Assuming control of your financial life involves scrutinizing multiple aspects of your income stream(s), accounting for assets and liabilities, and establishing a timeline for achieving specific financial milestones . The Financial To Do List I’ve assembled is a checklist that you can run through as superficially or carefully as you see fit. I thought applying it to my own situation could be helpful in demonstrating how other readers might use it.
I am an equity member in a democratic, single hospital emergency medicine group that also staffs a a couple of urgent cares in our area - part of a dying breed where physicians run their own business. Our directors serve our group interests, and I feel comfortable voicing dissent without feeling it jeopardizes my job. Our leadership has a strong relationship with administration, our group has held the contract for over two decades, and our group’s interests are aligned with the hospital’s interests. There is always the possibility that a corporate group could steal our contract, so we remain vigilant. If we lost our contract, living in a large metropolitan area, I could find several other positions within an hour’s commute without the need to uproot my family, so I feel comfortable owning a home here.
I’m 45 years old, currently working half-time. This schedule, combined with my wife’s income as a per diem emergency physician and her side hustle business, would cover our expenses and allow us to not draw down our retirement accounts nor touch our taxable investment accounts until age 50. At that point she’d likely continue her side hustle but we’d leave medicine behind. We’d want a taxable account large enough to sustain us over a decade before we touch our 401k. That provides 15 more years of growth on tax-deferred accounts.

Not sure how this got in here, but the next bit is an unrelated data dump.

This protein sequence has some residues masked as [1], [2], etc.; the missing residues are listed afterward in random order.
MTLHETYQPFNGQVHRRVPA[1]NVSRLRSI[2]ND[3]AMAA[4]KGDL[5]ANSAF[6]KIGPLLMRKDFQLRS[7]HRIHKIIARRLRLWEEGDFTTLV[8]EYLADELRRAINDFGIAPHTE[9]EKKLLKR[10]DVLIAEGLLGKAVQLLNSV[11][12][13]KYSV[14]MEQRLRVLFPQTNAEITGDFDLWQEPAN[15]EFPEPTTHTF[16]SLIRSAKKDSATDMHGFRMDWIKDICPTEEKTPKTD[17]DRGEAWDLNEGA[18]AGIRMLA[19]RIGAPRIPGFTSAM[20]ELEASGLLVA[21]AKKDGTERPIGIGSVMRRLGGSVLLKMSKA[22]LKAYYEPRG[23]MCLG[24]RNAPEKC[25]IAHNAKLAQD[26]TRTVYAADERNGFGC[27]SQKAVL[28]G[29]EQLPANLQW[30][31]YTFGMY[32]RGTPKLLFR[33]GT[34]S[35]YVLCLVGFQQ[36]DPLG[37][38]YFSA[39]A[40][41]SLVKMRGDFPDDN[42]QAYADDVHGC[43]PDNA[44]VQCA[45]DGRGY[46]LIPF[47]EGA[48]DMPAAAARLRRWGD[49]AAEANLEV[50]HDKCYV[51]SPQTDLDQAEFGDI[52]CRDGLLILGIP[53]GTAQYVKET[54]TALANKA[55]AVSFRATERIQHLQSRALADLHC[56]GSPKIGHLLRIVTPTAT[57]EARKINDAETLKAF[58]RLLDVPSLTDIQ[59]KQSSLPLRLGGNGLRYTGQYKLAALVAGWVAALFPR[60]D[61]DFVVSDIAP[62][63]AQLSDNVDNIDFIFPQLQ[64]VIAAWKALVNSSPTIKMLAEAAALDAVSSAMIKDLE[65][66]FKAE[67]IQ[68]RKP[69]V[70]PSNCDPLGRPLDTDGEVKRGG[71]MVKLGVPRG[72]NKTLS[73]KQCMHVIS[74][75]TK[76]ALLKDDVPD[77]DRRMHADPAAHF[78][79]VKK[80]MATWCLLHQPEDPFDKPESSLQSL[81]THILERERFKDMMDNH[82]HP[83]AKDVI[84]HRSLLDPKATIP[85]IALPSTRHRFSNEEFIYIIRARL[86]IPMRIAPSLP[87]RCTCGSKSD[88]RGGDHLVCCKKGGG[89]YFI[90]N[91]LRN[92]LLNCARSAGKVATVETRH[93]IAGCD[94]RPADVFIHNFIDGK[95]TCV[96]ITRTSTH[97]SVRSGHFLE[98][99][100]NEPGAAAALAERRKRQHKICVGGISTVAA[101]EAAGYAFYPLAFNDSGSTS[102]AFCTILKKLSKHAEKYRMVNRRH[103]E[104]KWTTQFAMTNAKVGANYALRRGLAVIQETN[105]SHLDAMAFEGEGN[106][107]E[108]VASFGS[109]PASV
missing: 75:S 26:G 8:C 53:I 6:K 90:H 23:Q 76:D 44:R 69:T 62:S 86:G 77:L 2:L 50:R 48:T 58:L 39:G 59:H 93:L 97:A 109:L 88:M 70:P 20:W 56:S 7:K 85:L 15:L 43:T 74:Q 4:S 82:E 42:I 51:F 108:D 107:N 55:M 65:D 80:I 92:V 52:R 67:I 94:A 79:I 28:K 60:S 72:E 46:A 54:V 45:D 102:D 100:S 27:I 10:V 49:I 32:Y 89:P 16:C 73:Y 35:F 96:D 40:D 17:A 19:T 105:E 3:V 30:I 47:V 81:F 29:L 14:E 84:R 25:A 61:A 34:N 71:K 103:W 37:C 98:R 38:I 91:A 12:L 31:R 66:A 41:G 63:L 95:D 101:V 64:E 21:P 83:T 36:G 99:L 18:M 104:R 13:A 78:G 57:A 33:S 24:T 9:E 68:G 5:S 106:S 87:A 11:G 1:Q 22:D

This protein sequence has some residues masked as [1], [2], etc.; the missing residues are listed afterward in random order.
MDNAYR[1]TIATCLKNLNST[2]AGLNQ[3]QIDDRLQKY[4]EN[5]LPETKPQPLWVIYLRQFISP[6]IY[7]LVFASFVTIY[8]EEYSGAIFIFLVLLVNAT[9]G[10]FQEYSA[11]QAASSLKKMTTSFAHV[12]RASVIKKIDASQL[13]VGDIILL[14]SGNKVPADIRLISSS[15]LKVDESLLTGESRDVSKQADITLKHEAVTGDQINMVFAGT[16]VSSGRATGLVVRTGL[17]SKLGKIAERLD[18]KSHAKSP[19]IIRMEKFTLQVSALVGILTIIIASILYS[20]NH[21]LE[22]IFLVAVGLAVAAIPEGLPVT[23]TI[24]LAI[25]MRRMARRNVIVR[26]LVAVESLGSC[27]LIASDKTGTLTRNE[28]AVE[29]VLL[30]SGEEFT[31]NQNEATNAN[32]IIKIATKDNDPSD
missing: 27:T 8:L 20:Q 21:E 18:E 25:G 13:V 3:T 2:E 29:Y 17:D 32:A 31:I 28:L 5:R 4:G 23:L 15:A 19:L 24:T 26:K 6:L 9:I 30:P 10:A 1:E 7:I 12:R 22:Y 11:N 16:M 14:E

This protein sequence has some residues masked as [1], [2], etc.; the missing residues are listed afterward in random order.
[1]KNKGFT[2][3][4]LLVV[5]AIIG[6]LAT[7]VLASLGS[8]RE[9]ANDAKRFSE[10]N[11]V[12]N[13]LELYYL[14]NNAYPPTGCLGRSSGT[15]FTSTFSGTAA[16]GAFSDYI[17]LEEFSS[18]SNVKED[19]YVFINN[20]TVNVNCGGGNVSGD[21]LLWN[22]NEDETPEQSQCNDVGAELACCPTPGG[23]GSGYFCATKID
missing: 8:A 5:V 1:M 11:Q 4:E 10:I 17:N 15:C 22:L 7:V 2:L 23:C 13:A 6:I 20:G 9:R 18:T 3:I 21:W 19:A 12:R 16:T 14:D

I’d outlined my asset allocation and glide path previously, however, I decided to reduce my risk by going from a 90/10 to an 80/20 allocation 5 years earlier than planned. I had virtually no savings during the dot com crash of 2000, and was both lucky and oblivious during the Great Recession of 2008 (cashing out my taxable brokerage investments to save for a downpayment on my home just prior to the crash; pouring money into my retirement accounts during and after the crash to ride the subsequent bull market to recovery).
I’d like to limit my equity risk to a loss of ~40% of my portfolio during a bear market. Staying at 6 shifts a month, I could extend work enough to pay expenses while our retirement accounts recover should I find myself a victim of sequence of return risk.
Target Emergency Reserves
Although our target is 6 months of living expenses in our taxable account, we currently have one year’s worth. Theoretically, the risk-averse thing to do would be find an FDIC-insured high yield savings bank account or CD ladder to make modest income while avoiding the volatility of stocks and bonds. We assume slightly more risk by parking it in a short-term municipal bond fund at Vanguard.
We hold a fixed mortgage currently representing 40% of our home’s purchase price with 22 years left to pay off. We have no education debt, and all credit cards are paid off in full monthly, used for convenience and to obtain cash back incentives.
Next installment, we’ll discuss which risk management tools we use and why.
Financial Literacy for The Newly Minted Physician